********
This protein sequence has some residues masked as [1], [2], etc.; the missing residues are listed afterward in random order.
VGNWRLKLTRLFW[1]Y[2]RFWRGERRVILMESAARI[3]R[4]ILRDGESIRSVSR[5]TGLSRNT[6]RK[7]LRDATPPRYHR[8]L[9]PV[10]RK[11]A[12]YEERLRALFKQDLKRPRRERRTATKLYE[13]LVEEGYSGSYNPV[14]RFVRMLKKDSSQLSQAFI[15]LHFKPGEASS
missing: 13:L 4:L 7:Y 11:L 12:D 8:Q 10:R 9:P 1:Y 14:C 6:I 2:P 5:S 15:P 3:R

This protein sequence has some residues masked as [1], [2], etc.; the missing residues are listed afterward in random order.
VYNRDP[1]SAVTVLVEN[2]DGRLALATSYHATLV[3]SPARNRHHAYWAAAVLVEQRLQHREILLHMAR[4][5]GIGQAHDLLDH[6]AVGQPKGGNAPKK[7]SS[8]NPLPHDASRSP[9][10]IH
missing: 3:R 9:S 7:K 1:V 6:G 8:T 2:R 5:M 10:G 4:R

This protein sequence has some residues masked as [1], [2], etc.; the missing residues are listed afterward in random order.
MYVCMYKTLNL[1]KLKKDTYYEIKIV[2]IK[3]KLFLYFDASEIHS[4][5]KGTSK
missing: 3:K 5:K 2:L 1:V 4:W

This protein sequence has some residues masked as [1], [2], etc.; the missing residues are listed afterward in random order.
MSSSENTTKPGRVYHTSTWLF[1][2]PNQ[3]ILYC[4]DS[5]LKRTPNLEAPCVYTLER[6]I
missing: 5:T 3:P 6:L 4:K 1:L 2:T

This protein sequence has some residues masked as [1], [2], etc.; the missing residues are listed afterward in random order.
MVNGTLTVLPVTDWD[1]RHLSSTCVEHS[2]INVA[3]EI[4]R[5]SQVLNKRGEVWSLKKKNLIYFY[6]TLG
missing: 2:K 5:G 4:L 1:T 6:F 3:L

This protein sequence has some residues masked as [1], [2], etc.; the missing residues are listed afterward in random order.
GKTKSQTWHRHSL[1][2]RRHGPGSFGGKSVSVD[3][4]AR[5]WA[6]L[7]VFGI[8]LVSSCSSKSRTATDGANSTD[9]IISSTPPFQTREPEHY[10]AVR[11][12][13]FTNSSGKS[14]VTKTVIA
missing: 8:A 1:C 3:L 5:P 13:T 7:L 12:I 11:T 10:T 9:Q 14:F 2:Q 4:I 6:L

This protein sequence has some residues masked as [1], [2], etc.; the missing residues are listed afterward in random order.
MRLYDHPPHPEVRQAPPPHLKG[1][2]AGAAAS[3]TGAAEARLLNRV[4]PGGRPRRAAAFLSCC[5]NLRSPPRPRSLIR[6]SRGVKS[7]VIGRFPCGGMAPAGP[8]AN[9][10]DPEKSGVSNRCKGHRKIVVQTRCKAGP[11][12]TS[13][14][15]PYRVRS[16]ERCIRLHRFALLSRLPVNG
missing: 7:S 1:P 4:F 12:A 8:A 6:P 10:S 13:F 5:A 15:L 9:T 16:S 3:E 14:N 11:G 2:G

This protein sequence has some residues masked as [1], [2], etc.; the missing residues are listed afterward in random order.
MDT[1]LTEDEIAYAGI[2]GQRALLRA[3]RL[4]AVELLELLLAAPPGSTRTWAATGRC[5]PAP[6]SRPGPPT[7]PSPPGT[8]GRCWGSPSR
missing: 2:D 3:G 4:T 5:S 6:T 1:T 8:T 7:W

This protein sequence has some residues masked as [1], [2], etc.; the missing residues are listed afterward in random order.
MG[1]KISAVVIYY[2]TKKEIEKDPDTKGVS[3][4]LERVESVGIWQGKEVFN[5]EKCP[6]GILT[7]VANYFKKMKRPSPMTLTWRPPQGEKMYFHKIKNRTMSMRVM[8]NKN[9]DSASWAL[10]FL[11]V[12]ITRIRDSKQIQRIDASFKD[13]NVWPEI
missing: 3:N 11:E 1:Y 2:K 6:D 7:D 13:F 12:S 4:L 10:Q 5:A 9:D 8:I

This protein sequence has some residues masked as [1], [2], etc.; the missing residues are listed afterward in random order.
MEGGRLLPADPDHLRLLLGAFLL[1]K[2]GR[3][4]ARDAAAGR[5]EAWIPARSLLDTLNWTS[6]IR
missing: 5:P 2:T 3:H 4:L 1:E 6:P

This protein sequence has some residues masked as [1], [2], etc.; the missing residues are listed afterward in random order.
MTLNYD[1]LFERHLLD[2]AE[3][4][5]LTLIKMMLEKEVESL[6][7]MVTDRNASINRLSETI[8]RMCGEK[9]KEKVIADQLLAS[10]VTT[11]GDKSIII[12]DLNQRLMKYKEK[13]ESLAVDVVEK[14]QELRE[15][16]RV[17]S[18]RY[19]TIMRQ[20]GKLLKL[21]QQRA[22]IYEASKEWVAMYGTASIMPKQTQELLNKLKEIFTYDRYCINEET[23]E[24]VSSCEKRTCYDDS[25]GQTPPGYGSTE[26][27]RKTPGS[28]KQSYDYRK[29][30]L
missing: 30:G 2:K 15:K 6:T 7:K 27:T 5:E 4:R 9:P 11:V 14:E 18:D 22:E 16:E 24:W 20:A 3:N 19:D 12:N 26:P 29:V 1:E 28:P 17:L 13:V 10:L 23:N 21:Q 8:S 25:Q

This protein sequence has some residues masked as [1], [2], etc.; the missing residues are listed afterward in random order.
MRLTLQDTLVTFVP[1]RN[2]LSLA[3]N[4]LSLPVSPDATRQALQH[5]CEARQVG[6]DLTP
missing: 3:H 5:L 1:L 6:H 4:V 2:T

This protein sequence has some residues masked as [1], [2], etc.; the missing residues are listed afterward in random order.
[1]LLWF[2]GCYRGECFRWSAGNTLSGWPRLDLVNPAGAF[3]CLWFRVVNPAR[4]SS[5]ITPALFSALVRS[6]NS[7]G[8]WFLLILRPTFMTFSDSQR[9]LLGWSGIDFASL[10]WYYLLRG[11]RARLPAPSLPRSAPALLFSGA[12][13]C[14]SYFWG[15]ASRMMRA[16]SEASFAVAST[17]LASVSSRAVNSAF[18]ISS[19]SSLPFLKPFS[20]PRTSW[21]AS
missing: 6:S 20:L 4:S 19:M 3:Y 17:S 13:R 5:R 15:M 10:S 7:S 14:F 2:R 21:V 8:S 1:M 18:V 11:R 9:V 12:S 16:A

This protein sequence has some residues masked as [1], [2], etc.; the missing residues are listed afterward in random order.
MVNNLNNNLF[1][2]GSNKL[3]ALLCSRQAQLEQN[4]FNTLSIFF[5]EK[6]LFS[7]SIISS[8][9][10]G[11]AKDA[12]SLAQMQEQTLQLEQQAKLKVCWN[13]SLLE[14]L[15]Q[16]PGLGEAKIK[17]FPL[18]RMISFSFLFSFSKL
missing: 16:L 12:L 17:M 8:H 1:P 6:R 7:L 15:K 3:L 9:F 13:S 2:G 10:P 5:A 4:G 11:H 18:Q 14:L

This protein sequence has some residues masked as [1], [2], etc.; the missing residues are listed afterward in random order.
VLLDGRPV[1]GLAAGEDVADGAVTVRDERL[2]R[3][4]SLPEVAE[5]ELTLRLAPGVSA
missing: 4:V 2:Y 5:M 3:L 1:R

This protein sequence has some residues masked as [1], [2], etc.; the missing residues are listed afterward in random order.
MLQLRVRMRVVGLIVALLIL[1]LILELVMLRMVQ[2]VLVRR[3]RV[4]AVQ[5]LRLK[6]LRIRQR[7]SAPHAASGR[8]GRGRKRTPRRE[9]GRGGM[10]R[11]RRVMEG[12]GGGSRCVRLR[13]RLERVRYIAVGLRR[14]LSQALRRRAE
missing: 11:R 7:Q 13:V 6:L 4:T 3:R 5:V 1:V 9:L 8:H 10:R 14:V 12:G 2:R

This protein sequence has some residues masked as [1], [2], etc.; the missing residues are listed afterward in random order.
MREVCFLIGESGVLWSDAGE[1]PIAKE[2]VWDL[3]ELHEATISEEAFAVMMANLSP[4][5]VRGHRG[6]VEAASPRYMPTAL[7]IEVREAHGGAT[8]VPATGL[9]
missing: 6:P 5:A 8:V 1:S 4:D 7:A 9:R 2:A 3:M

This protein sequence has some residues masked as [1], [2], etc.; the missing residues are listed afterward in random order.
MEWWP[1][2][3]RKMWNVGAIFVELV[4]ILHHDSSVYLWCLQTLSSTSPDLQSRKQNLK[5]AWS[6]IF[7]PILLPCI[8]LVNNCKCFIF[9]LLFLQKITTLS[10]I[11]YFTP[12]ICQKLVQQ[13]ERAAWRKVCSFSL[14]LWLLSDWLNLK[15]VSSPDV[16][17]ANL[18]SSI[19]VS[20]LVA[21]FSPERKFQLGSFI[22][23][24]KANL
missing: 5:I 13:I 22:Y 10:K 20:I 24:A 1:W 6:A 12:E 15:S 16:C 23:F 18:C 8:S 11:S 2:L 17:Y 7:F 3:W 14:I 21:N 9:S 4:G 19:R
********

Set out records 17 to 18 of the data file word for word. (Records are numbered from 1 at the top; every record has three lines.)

This protein sequence has some residues masked as [1], [2], etc.; the missing residues are listed afterward in random order.
MREVCFLIGESGVLWSDAGE[1]PIAKE[2]VWDL[3]ELHEATISEEAFAVMMANLSP[4][5]VRGHRG[6]VEAASPRYMPTAL[7]IEVREAHGGAT[8]VPATGL[9]
missing: 6:P 5:A 8:V 1:S 4:D 7:A 9:R 2:A 3:M

This protein sequence has some residues masked as [1], [2], etc.; the missing residues are listed afterward in random order.
MEWWP[1][2][3]RKMWNVGAIFVELV[4]ILHHDSSVYLWCLQTLSSTSPDLQSRKQNLK[5]AWS[6]IF[7]PILLPCI[8]LVNNCKCFIF[9]LLFLQKITTLS[10]I[11]YFTP[12]ICQKLVQQ[13]ERAAWRKVCSFSL[14]LWLLSDWLNLK[15]VSSPDV[16][17]ANL[18]SSI[19]VS[20]LVA[21]FSPERKFQLGSFI[22][23][24]KANL
missing: 5:I 13:I 22:Y 10:K 20:I 24:A 1:W 6:A 12:E 15:S 16:C 23:F 18:C 8:S 11:S 2:L 17:Y 7:F 3:W 14:I 21:N 9:S 4:G 19:R